This is not an easy read, granted, but I wonder if it might not prove helpful in giving some much-needed context – and a chance for reflection – in the running debate about guns…

 

My Rating:

Reviews

Short Story Review: DEAR SARAH, by Nancy Kress

A Short Story from Year’s Best Science Fiction Thirty-Fifth Annual Collection # 2018

Edited by Gardner Dozois

 

 

Short stories’ collections always offer a mixed bag, at least according to individual tastes, and this eclectic anthology proved to be no exception: there were stories that did not speak to me, others that were nice but did not compel me toward a review, and then there were those that gave me that something extra that made all the difference.  Here is one of them…

This is not my first short story by Nancy Kress, and as before I found myself immediately drawn into the picture she paints here of a very changed Earth after first contact with an alien race.  The theme of the aliens coming to our planet is a very familiar one in science fiction, and it usually goes both ways: either they are here to do something bad to humans (exploit, enslave or eat them, or all three together), or they have come to offer a higher level of civilization and better living conditions.

In Dear Sarah the latter scenario is the one that plays out, but it has not brought positive consequences for the Earth population, even though they brought Q-energy, a form of clean power that has supplanted oil and nuclear plants and even the small quantity of coal still in use, so that jobs were lost, and more were still when the aliens’ robots started being employed in manufacturing.  The greater part of the population – those without money of their own – is suffering from the lack of income and living on scant unemployment pay, the resentment against the aliens mounting day by day, fueled by some terrorist groups that are trying to drive the extra-terrestrials away from Earth.

MaryJo, knowing there is no future for her in the small village where her family lives, decides to enlist in the military, the only alternative to the hand-to-mouth existence led by her relatives: since the army is tasked with the duty of protecting the aliens against terrorist attacks or just plain anger from the man in the street, MaryJo’s family is strongly opposed to her choice, seeing it as a form of betrayal – protecting the creatures responsible for the sad situation of the majority of Earth’s population.  And MaryJo indeed finds herself torn between two sides as she tries desperately not to choose one – that is, until she has to…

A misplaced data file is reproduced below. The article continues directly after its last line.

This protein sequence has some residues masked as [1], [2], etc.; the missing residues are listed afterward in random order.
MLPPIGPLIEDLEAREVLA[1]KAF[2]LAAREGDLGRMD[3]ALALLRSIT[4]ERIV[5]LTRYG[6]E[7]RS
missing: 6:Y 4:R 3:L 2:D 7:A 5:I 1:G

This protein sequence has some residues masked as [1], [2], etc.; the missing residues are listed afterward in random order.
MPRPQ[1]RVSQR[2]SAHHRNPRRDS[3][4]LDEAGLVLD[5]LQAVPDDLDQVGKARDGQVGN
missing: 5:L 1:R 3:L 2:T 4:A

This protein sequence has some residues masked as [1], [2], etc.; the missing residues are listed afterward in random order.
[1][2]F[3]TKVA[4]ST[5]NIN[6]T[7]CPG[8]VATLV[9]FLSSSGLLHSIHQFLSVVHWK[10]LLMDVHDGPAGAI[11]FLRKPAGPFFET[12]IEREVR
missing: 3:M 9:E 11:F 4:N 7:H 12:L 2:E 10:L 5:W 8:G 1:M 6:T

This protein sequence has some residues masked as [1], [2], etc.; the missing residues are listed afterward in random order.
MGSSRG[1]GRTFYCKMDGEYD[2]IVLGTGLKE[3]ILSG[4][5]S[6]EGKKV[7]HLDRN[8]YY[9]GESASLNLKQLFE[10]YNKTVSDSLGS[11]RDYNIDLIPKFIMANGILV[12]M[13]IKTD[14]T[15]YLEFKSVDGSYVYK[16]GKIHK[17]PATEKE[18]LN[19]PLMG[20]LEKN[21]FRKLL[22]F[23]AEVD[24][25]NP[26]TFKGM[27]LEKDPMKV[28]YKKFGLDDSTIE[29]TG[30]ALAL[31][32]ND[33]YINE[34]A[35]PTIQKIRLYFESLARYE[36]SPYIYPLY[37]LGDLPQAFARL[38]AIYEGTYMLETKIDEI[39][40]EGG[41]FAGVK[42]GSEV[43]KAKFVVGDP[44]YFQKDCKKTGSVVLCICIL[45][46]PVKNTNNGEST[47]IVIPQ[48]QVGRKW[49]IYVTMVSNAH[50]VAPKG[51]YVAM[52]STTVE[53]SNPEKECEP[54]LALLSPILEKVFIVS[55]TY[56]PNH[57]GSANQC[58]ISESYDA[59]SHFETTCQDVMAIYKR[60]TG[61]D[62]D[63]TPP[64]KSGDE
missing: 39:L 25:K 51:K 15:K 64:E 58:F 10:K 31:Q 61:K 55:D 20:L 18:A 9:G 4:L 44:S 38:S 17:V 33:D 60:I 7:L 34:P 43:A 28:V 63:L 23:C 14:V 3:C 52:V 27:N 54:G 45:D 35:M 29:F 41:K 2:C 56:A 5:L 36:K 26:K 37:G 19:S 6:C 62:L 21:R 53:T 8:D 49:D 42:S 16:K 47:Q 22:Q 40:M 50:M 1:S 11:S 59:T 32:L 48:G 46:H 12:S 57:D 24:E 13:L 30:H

Short and very realistic, this is a very thought-provoking story about choices and their consequences, and one that feels more grounded in actual reality than in speculative fiction. Something I’ve come to expect from this author…

 

My Rating: 

Reviews

Review: ONE OF US, by Craig DiLouie

 

I received this novel from Orbit Books through NetGalley, in exchange for an honest review: my thanks to both of them for this opportunity.

One of Us is a classic example of a book that should not be judged by its cover, even though I initially was guilty of this very mistake: when looking at this title on the Orbit newsletter, the cover appeared so bland to my eyes that I was not even tempted to read the book’s synopsis. My bad.  Luckily for me, some of my fellow book bloggers possess a more open mind and a keener curiosity, and through their reviews I learned that I was missing out on a very intriguing story, so I rushed to correct my error.

I knew, going in, that I would find myself in the midst of a dark, harsh tale, one that would push several of my buttons, but when all is said and done I don’t regret having read it despite the anguish and rage and frustration that it engendered: this novel is like a mirror into mankind’s soul, and once we look at ourselves through it, what stares back at us is something we should try to grow up from if we want to keep calling ourselves ‘human’.

The story is set in an alternate 1984 (a curiously apt choice at that…): fourteen years before a teratogenic virus spread all over the world causing the birth of mutated babies, and while many did not survive long after birth, a good number of them made it through. Rejected by their families, they were confined in the Homes, virtual prisons where the “monsters” would grow up out of sight and out of mind, while the world community, in a rush of puritanical zeal, implemented a strict regime of screening and control on sexual intercourse, especially where young people were concerned, to avoid further spreading of the plague.